Reason 2. Complexity: getting to your best deal options
Chew on this for a bit: What would a high property rating actually mean?
With Trip Advisor the “where do I stay” decision is collapsed into a simple “apples with apples” comparison number. One value is handling 5 to 7 fairly common simple inputs (client criteria) such location, cleanliness, value for money, facilities, service quality.
See example graphic below:
And the lowest price for the best rating wins. Further, with the high churn of travellers on a hotel, you can get lots of near-real-time, impartial, ratings data on these properties. In other words, the benefit of “the wisdom of the crowd”. Moreover these travellers are measuring properties on roughly the same criteria as you. This empowers you as decision-maker with high quality info to make fast decisions – with a high probability of such decisions being good ones.
This is not so with CRE. In CRE, you have various complex, unique-to-client criteria on the one side – consider them as the “inputs” into the puzzle. And on the other are CRE variables that your client’s criteria (i.e. inputs) need to “match” to, and be scored on.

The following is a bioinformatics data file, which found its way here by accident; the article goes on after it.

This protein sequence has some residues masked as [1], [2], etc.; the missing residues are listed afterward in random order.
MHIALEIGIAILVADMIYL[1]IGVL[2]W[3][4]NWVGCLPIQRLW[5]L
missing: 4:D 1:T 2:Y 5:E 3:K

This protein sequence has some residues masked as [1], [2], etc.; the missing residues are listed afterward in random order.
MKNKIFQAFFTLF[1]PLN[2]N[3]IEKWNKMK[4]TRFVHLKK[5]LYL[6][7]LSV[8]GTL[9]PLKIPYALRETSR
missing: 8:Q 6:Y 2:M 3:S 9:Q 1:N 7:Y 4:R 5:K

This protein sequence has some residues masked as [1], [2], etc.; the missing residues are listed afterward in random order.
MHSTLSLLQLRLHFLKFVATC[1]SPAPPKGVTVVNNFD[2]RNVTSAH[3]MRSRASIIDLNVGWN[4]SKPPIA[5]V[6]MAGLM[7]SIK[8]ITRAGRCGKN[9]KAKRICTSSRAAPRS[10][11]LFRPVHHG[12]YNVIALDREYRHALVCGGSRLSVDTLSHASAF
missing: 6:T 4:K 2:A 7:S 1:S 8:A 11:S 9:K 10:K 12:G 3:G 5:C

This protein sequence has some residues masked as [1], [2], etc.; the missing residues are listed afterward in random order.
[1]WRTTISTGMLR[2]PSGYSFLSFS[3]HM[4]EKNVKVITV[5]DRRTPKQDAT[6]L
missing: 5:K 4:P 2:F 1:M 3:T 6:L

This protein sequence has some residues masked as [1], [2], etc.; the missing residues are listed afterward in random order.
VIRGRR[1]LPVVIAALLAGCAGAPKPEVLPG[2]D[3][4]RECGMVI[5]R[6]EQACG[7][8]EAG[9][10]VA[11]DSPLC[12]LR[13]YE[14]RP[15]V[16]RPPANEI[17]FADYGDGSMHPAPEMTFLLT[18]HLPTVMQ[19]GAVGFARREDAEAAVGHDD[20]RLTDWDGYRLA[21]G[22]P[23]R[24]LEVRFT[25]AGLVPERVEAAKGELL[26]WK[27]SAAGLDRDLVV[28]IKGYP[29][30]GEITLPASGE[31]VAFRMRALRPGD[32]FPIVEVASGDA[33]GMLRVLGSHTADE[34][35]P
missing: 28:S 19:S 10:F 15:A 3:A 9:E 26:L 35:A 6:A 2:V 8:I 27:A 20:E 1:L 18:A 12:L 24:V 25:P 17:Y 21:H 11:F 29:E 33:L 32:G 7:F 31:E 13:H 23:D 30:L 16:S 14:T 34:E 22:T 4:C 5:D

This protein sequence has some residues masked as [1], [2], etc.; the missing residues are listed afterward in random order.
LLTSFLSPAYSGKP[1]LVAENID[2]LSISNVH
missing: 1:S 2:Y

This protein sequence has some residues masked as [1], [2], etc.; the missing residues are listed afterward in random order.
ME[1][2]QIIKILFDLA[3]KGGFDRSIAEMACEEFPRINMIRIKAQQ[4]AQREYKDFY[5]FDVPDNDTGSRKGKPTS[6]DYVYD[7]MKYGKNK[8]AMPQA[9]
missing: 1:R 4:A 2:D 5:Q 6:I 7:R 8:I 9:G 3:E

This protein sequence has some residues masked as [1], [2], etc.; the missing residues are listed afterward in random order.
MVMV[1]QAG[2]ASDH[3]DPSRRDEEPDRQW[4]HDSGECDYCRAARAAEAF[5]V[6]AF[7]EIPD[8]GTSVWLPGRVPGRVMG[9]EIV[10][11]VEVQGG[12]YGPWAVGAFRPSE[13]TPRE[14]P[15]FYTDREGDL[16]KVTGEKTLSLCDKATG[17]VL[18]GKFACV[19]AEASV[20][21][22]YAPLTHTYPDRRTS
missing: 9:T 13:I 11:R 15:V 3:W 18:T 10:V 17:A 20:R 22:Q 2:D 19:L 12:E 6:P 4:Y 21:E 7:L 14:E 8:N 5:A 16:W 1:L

Consider CRE variables like occupancy efficiency ratios, tenant installation allowances, location characteristics, property-specific attributes (like height to eaves or parking bay ratios or foot traffic), and soft attributes.
As the saying goes
“one man’s meat is another man’s poison”
The same property can see very high and very low ratings by two different businesses. Why? Because different businesses have different needs.
To reiterate, in TripAdvisor you have a couple simple input criteria (cost, location, facilities, quality) which can be collapsed into one number. On the other hand, in CRE you are evaluating multiple “inputs”, against many layered, non-comparable, inconsistent “outputs”. Unless things change, it’s very tough for a layman to make sense of comparables, and disingenuous for a computer to convert these multiple match scores into one number.